Stephen White is the author of the New York Times bestselling Alan Gregory novels. In his books, he draws upon over fifteen years of clinical practice as a psychologist to create intriguing plots and complex, believable characters.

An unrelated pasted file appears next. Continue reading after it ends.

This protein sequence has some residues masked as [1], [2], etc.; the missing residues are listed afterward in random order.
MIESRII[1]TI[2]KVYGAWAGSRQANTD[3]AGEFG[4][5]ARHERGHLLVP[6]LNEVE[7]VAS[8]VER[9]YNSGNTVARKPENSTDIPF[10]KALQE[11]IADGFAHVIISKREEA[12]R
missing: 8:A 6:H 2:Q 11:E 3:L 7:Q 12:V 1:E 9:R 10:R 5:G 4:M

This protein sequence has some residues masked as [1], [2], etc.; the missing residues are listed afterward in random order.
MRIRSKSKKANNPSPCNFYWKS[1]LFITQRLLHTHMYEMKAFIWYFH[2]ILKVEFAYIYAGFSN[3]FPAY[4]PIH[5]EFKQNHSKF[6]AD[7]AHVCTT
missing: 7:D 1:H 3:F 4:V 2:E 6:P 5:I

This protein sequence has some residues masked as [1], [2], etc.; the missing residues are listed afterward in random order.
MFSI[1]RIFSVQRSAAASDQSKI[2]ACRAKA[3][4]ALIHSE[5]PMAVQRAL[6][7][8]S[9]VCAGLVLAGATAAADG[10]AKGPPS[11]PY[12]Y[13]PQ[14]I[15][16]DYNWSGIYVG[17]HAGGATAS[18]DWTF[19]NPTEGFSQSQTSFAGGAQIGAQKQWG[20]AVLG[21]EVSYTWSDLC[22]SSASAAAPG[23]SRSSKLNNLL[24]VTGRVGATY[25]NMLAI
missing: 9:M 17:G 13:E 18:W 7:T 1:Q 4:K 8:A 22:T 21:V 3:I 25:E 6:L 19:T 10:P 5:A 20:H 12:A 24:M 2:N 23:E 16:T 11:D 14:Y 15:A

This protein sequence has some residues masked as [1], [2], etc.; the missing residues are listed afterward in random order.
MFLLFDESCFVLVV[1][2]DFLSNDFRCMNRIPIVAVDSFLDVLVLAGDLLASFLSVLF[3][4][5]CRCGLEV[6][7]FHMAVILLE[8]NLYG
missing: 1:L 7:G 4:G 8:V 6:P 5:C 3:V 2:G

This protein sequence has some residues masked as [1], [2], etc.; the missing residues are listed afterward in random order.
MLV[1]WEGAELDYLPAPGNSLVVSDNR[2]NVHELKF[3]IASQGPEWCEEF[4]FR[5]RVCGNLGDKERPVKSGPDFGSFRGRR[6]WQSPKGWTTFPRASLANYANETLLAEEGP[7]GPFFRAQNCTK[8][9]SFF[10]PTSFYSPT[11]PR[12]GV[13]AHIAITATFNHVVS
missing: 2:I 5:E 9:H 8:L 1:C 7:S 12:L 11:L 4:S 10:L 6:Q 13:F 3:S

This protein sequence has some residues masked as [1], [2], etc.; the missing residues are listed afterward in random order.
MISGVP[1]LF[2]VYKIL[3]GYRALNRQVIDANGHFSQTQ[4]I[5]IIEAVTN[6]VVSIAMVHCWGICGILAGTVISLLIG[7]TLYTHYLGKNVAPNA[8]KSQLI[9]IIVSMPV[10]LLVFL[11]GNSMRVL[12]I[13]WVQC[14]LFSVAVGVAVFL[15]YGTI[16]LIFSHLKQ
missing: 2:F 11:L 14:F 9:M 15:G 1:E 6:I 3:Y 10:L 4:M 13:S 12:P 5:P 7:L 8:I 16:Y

Born on Long Island, White grew up in New York, New Jersey, and Southern California and attended the University of California campuses at Irvine (where he lasted three weeks as a creative writing major) and Los Angeles before graduating from Berkeley in 1972. Along the way he learned to fly small planes, worked as a tour guide at Universal Studios in Los Angeles, cooked and waited tables at Chez Panisse in Berkeley, and tended bar at the Red Lion Inn in Boulder. Trained as a clinical psychologist, he received his Ph.D. from the University of Colorado in 1979 and became known as an authority on the psychological effects of marital disruption, especially on men. White's research has appeared in Psychological Bulletin and other professional journals and books. After receiving his doctorate, White not only worked in private practice but also at the University of Colorado Health Sciences Center, and later as a staff psychologist at The Children's Hospital in Denver, where he focused his attention on pediatric cancer patients. During those years he became acquainted with a colleague in Los Angeles, another pediatric psychologist named Jonathan Kellerman. At the time, Kellerman and White were two of only about a dozen psychologists in the country working in pediatric oncology.